Shifting scale from adornment to atmosphere; or from location on the body, to the location of the body, with In Praise of Volcanoes contemporary jeweller Warwick Freeman directs the audience's attention to our shared, physical inhabitation of the volcanic field of Tāmaki Makaurau.

In playfully referencing Jun’ichirō Tanizaki’s 1933 essay ‘In Praise of Shadows’ Freeman gestures toward an open question, one which asks what it might mean to embrace a ‘volcanic aesthetics’. This question, and the work itself, invite contemplation. Perhaps it would place Mataoho (deity associated with the volcanoes of Tāmaki) centre stage, as the local primordial crafts-being, venerating the volcanic cones across the city as the great ancient furnaces of material transformation. Freeman's use of the wood preservation technique sho sugi ban leans in to such an interpretation, bringing with it an allusion to the Japanese practice of cultivating shrines dedicated to local deities, ubusuna no kami, and to the substances of fire, scorching and skin.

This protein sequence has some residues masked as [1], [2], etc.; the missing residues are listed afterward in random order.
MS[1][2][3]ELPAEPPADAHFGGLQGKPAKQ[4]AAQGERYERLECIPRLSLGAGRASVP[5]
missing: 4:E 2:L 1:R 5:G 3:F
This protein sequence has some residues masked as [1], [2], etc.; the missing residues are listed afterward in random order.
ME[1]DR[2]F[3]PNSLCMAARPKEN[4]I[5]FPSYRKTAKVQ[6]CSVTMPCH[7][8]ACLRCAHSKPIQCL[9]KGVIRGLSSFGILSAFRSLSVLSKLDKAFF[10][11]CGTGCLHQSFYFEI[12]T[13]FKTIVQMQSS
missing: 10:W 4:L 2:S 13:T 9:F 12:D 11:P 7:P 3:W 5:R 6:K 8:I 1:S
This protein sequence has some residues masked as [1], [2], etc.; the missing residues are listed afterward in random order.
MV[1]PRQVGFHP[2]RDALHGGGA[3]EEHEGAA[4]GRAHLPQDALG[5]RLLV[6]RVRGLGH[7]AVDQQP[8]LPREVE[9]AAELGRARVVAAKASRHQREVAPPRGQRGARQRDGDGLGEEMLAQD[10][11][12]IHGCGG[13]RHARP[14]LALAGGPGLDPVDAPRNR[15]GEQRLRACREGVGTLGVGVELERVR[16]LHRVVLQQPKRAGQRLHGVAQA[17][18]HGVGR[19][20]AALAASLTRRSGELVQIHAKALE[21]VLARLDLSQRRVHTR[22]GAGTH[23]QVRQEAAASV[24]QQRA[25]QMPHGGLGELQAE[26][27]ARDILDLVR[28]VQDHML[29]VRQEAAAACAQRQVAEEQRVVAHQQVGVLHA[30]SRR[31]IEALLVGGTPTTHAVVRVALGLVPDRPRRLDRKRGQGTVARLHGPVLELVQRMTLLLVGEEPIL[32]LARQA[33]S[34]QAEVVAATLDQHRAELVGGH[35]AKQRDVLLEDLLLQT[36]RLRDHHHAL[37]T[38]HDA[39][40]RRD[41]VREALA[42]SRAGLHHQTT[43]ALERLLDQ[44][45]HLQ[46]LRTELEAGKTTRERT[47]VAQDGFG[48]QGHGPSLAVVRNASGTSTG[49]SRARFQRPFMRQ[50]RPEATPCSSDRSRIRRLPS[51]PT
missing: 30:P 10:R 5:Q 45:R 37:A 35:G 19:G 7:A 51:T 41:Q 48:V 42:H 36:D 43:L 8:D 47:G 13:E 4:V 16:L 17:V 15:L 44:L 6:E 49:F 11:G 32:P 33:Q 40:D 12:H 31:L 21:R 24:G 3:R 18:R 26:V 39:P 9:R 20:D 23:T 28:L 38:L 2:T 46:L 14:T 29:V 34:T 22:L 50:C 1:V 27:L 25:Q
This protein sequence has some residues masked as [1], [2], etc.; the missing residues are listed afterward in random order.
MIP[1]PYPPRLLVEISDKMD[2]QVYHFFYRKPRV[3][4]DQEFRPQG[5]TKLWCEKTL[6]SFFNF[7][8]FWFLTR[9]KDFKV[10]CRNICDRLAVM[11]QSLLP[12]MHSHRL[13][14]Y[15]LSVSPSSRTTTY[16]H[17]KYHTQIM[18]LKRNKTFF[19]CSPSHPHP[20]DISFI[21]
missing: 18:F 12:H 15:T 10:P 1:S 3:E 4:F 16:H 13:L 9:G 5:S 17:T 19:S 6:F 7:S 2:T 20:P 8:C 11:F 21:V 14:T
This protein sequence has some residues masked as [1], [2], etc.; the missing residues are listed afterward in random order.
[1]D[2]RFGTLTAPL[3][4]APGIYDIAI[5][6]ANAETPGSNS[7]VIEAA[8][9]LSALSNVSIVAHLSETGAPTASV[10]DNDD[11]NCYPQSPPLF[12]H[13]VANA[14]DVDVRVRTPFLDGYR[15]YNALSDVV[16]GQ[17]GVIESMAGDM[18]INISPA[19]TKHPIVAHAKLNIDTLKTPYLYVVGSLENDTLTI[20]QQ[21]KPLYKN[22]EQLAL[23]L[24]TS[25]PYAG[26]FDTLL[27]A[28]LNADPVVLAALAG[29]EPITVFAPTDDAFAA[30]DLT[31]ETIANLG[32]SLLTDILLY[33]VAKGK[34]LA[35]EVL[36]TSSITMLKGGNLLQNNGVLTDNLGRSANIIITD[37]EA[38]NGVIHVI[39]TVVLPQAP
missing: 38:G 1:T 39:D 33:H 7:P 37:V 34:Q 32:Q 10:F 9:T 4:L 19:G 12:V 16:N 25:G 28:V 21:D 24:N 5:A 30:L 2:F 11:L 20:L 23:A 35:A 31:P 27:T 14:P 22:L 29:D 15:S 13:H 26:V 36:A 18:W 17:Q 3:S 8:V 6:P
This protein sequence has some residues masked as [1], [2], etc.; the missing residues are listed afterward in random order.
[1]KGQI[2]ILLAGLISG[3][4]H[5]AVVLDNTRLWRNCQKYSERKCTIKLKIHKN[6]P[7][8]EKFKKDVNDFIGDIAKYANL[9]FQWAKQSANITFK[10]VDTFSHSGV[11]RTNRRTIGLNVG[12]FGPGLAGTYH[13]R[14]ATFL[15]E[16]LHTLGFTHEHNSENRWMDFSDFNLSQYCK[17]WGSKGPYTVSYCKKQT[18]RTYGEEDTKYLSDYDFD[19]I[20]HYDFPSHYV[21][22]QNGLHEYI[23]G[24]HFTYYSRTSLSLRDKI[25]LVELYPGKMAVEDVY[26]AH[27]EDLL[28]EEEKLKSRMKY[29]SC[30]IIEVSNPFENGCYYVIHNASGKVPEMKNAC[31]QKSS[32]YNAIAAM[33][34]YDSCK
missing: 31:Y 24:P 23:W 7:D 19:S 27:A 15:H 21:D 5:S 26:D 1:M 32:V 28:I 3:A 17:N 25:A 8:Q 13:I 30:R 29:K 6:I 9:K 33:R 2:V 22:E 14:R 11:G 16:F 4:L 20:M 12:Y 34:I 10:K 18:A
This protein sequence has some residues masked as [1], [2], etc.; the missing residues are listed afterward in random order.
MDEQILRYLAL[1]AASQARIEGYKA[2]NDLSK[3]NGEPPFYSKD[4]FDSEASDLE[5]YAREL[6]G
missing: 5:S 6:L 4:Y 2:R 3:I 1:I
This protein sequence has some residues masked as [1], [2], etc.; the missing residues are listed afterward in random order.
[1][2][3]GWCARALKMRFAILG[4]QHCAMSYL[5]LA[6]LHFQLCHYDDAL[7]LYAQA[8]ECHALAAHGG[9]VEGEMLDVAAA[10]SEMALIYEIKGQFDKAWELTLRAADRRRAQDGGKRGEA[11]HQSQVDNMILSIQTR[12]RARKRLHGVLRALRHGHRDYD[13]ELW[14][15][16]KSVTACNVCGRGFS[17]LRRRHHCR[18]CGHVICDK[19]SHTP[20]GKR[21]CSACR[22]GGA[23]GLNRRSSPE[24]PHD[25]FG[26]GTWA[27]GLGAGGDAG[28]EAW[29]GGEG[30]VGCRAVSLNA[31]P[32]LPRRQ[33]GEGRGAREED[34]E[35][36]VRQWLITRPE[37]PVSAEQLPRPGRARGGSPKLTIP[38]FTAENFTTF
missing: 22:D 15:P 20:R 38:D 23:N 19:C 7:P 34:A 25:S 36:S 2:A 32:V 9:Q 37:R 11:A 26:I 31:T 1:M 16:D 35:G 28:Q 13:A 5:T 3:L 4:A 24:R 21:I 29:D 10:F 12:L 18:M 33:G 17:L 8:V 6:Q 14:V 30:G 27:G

Yet this work also draws reference from the skilled transformation of materials at the hands of human makers. Among these is Peter Zumthor’s Bruder Klaus Field Chapel. A sensuous contemplative space, Zumthor's Chapel situated on farm land in Mechernich, Germany is a salient meeting point between craftmanship, materials and structural innovation, and between the cultural and aesthetic worlds of the human community, with the forces of the natural world that support it.

Bringing his own in-depth, hands-on study of local stone to bear on this work, as a craftsman’s gesture In Praise of Volcanoes is a responsive interpretation of the shifting landscape of Objectspace, that emphasises the informed approach to materials and contexts that especially characterise the fields of craft, architecture and design.

Warwick Freeman is a jewellery maker from Tāmakai Makaurau, Auckland and was the founding Chair of Objectspace in 2004. Frequently exhibiting internationally, his works are held in museum collections throughout New Zealand, Australia, Europe and the USA. Warwick is a Laureate of the New Zealand Arts Foundation and the Françoise van den Bosch Foundation, Amsterdam.

Lava Brooch, 2004. Image credit: Roy Tremain